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Federal agency regulates sea vessel, ocean-based travel

On Behalf of | Sep 4, 2015 | Admiralty & Maritime Law

When it comes to traveling, many New Orleans residents use their own cars and trucks to get from place to place. Sometimes they fly on airplanes to distant destinations or ride trains for their necessary and for pleasure travel. In some cases, individuals travel by boat. Though travel by sea vessel is not the most common method of travel for many people, it is a very common way for goods and products to be delivered to and from Louisiana through the Gulf.

Whenever a sea vessel sets sail with people or cargo on board, it must abide by certain rules and regulations. Many different entities have authority over the different laws that govern admiralty and maritime matters; this blog post will look at one of those agencies in more detail.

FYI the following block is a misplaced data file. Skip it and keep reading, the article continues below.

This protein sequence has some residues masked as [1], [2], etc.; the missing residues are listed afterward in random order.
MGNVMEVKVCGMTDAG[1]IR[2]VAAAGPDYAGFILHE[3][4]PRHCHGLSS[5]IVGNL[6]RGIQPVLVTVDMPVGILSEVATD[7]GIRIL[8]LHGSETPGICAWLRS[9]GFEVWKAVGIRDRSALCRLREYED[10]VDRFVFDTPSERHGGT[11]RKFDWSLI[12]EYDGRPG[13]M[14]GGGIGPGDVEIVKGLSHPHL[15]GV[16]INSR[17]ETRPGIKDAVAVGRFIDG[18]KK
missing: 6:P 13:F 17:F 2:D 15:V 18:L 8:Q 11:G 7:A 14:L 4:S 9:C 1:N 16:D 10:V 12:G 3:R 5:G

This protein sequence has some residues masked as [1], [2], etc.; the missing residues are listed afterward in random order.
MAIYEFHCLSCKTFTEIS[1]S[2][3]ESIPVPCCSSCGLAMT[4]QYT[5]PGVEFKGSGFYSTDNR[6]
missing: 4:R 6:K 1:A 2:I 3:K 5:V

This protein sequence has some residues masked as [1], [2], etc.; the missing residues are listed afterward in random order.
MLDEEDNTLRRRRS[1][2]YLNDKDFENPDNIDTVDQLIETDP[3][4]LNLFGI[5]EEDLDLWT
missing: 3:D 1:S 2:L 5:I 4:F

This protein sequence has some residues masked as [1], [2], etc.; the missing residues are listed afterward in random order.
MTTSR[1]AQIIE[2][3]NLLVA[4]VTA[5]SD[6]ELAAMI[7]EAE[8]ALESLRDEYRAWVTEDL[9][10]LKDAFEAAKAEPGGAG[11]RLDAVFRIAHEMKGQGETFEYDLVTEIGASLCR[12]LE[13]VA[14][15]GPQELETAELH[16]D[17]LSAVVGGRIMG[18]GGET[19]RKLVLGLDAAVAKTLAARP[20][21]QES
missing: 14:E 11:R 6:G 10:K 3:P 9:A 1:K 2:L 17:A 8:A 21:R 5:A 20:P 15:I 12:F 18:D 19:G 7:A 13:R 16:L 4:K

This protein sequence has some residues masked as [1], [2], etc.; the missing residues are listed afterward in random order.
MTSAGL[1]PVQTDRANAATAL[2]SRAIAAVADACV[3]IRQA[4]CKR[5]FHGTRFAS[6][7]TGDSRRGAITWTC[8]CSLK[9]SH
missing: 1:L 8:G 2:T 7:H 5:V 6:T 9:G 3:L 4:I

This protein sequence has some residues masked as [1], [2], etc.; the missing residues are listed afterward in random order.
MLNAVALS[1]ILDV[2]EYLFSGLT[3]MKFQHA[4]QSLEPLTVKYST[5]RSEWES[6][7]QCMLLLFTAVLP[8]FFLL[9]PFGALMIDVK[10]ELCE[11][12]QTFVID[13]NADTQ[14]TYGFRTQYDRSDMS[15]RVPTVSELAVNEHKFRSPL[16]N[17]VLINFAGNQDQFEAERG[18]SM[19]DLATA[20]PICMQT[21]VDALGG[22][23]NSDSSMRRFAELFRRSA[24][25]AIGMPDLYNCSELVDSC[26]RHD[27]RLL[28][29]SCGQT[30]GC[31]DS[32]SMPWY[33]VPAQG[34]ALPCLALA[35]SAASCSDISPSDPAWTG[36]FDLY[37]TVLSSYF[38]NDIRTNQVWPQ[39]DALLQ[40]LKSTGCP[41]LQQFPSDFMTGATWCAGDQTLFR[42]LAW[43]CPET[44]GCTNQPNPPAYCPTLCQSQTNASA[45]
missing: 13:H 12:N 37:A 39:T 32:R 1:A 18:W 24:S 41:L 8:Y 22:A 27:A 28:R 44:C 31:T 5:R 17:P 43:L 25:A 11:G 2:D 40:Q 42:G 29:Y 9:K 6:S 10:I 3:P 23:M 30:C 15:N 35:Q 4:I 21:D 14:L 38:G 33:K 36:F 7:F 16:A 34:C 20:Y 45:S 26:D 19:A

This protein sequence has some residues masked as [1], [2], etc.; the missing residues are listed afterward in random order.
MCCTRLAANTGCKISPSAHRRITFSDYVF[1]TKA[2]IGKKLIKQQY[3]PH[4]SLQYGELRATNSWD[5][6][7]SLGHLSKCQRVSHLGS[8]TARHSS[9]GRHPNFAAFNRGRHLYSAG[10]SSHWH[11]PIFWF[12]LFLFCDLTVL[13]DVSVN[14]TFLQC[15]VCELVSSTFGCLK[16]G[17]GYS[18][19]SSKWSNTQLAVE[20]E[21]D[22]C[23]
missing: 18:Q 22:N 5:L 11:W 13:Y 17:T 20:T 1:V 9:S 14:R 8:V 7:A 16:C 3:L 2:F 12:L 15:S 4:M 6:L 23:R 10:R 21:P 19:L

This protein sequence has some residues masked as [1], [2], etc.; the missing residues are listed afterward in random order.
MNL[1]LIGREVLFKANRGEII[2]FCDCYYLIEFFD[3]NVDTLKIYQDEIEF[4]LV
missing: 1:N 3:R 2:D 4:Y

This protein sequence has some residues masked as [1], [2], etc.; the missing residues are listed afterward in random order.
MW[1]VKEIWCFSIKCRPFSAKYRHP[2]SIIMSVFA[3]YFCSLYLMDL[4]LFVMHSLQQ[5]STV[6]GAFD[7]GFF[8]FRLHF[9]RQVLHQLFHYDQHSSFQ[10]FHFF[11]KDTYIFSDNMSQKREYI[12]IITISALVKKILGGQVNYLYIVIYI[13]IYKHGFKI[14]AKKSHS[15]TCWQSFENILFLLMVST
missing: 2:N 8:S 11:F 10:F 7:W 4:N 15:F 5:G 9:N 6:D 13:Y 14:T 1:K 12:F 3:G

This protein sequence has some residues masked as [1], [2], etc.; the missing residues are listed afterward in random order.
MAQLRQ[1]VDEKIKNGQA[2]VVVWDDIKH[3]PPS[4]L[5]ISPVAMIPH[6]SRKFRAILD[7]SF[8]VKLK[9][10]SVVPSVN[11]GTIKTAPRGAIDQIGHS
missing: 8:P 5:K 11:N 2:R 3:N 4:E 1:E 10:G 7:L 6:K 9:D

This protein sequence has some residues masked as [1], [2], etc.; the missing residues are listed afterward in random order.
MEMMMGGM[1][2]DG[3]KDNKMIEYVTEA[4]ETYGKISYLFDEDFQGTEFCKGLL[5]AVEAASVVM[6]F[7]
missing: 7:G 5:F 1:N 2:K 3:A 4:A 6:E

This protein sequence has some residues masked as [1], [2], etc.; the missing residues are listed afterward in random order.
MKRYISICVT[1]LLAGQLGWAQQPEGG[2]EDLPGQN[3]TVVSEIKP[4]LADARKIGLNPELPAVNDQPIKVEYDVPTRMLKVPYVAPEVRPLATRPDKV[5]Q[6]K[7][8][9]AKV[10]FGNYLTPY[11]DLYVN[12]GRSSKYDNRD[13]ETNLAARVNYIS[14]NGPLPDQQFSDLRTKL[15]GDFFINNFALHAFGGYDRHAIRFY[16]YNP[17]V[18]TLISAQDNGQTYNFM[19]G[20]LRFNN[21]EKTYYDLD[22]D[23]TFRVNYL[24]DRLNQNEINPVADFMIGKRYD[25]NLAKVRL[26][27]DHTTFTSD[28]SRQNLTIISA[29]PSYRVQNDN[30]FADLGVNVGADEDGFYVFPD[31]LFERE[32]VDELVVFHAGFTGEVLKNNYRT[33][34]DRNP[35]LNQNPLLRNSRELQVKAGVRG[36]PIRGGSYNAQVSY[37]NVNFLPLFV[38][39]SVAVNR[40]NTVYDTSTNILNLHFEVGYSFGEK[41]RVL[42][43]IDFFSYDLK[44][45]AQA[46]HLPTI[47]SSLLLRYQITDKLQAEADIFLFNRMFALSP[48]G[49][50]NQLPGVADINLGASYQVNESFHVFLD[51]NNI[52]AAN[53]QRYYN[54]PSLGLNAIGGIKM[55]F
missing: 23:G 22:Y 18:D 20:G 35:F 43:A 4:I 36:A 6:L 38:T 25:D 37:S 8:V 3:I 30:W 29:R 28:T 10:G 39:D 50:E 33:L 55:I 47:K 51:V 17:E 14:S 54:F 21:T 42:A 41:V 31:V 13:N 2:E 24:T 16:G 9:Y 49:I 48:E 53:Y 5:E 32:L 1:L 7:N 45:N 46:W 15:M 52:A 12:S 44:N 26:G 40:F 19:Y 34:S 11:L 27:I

The Federal Maritime Commission (FMC) is an independent entity of the federal government. It is charged with securing and maintaining United States waters for the travel of people and goods into and out of the country. When a person takes a cruise to another country, the FMC will have a role in that vessel’s passage in some way.

The tenants of the FMC are to protect the rights and financial security of those who utilize sea-based transportation methods. It provides an arena for grievances to be addressed as well as an enforcement mechanism that helps people harmed in sea vessel accidents to claim compensation for their losses. It has many other duties that help protect individuals and companies that traverse through American waters.

As previously state, the FMC is only one of the many state and federal entities that controls various aspects of sea vessel travel. Individuals who have suffered harm while utilizing sea vessel transportation may eventually turn to this agency for support as they pursue their grievances and claims for possible recompense.